Astrophys. J., 535, 632-643 (2000/June-1)
The nature of ultraluminous compact X-ray sources in nearby spiral galaxies.
MAKISHIMA K., KUBOTA A., MIZUNO T., OHNISHI T., TASHIRO M., ARUGA Y., ASAI K., DOTANI T., MITSUDA K., UEDA Y., UNO S., YAMAOKA K., EBISAWA K., KOHMURA Y. and OKADA K.
Abstract (from CDS):
Studies were made of ASCA spectra of seven ultraluminous compact X-ray sources in nearby spiral galaxies: M33 X-8, M81 X-6, IC 342 source 1, Dwingeloo 1 X-1, NGC 1313 source B, and two sources in NGC 4565. With the 0.5-10 keV luminosities in the range 1039-1040 ergs.s–1, they are thought to represent a class of enigmatic X-ray sources often found in spiral galaxies. For some of them, the ASCA data are newly processed or the published spectra are reanalyzed. For others, the published results are quoted. The ASCA spectra of all seven sources have been described successfully with so-called multicolor disk blackbody emission arising from optically thick standard accretion disks around black holes. Except for the case of M33 X-8, the spectra do not exhibit hard tails. For the source luminosities not to exceed the Eddington limits, the black holes are inferred to have rather high masses, up to ∼100 M☉. However, the observed innermost disk temperatures of these objects, Tin=1.1-1.8 keV, are too high to be compatible with the required high black hole masses, as long as the standard accretion disks around Schwarzschild black holes are assumed. Similarly high disk temperatures are also observed from two Galactic transients with superluminal motions, GRO 1655-40 and GRS 1915+105. The issue of unusually high disk temperature may be explained by the black hole rotation, which makes the disk get closer to the black hole and hence hotter.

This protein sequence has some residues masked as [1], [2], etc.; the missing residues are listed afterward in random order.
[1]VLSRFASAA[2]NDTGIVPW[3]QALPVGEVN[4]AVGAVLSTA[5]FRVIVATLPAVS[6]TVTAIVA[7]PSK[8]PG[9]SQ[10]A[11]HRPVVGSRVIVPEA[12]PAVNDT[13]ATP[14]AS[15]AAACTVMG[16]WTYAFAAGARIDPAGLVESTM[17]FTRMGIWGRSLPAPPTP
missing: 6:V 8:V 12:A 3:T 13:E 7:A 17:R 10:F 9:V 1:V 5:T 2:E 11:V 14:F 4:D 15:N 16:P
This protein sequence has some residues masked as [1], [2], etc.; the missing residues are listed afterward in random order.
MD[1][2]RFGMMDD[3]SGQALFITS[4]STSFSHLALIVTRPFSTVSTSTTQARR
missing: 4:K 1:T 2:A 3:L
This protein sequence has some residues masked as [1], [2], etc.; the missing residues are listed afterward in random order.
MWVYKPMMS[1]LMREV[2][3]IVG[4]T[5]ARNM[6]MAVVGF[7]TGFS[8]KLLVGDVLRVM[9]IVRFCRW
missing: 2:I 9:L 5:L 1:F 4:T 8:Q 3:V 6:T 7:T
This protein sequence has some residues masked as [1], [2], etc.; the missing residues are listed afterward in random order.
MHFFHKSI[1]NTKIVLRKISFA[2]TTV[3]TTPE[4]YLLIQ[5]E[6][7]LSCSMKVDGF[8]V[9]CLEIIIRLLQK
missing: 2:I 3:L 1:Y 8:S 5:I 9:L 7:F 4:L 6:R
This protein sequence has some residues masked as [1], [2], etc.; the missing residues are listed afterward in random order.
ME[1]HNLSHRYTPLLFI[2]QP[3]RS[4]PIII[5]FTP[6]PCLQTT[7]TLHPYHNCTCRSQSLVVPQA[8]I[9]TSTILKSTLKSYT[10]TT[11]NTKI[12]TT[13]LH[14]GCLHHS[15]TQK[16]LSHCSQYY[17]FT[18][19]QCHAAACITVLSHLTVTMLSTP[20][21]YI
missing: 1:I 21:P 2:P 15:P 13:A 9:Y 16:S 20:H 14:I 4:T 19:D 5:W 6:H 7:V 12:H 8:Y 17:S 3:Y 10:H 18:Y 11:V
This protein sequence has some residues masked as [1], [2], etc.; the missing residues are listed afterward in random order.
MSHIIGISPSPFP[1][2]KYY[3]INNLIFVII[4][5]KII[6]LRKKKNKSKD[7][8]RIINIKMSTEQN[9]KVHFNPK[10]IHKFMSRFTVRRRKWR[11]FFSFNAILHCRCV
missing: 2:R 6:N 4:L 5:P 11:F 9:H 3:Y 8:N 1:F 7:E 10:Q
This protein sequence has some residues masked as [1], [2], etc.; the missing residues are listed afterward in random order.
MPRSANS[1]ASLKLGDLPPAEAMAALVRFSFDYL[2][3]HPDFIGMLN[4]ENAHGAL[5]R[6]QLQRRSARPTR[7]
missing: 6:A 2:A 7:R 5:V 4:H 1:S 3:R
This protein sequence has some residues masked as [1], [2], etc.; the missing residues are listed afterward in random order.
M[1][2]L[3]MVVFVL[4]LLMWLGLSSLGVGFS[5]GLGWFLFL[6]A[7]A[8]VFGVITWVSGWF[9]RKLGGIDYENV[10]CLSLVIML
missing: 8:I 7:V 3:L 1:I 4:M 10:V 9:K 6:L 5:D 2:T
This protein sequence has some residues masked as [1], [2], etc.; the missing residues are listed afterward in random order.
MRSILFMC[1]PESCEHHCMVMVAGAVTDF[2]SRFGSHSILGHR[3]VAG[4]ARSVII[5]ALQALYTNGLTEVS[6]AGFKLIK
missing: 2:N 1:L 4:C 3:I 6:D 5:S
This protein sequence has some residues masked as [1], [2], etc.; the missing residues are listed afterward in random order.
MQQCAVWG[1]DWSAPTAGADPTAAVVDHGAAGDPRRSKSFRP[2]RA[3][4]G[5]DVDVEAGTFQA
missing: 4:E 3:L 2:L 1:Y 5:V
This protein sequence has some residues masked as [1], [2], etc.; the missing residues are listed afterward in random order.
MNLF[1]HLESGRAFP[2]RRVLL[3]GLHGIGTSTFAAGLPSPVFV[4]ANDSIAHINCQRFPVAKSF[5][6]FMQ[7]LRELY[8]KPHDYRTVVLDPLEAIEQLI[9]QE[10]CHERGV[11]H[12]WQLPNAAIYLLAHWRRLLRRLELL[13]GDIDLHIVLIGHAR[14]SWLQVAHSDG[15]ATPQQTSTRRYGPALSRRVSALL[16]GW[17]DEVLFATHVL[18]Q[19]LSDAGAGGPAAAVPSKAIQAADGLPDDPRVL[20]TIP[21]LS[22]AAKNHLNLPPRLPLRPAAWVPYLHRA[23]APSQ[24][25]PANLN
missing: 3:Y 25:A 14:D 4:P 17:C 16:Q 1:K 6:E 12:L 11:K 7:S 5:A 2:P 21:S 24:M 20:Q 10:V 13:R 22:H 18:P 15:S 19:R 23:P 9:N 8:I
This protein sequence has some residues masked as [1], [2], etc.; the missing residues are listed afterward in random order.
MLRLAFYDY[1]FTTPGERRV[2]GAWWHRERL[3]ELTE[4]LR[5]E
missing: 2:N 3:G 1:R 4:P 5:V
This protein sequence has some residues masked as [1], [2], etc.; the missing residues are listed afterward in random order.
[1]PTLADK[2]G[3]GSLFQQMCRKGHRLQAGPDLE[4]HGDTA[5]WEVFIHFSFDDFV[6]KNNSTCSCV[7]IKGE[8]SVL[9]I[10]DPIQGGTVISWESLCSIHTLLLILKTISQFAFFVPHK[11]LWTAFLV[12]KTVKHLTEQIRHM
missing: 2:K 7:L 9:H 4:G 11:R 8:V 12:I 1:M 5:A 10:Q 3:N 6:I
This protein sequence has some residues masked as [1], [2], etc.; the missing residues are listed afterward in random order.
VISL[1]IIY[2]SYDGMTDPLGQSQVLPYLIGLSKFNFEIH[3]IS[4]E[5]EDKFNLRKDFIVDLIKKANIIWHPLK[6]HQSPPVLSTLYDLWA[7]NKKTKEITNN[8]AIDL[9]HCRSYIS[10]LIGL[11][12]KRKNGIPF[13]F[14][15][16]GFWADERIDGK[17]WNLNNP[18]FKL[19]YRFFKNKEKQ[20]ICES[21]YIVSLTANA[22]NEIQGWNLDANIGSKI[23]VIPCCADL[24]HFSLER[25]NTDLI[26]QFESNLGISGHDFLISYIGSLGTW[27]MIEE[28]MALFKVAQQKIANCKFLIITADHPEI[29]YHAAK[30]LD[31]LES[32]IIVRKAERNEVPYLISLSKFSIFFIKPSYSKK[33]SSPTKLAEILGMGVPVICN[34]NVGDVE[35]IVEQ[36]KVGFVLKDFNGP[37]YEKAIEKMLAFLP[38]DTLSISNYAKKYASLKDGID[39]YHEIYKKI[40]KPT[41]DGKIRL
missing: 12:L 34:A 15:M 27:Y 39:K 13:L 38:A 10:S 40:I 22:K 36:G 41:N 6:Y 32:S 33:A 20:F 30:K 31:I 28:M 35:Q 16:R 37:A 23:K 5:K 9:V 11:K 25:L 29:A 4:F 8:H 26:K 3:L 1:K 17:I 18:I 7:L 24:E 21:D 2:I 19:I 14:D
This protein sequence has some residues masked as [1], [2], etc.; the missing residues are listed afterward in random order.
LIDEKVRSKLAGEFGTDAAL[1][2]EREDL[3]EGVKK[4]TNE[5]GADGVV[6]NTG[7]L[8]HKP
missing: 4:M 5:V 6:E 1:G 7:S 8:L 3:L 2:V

Black Hole Physics - Galaxies: Spiral - X-Rays: Galaxies
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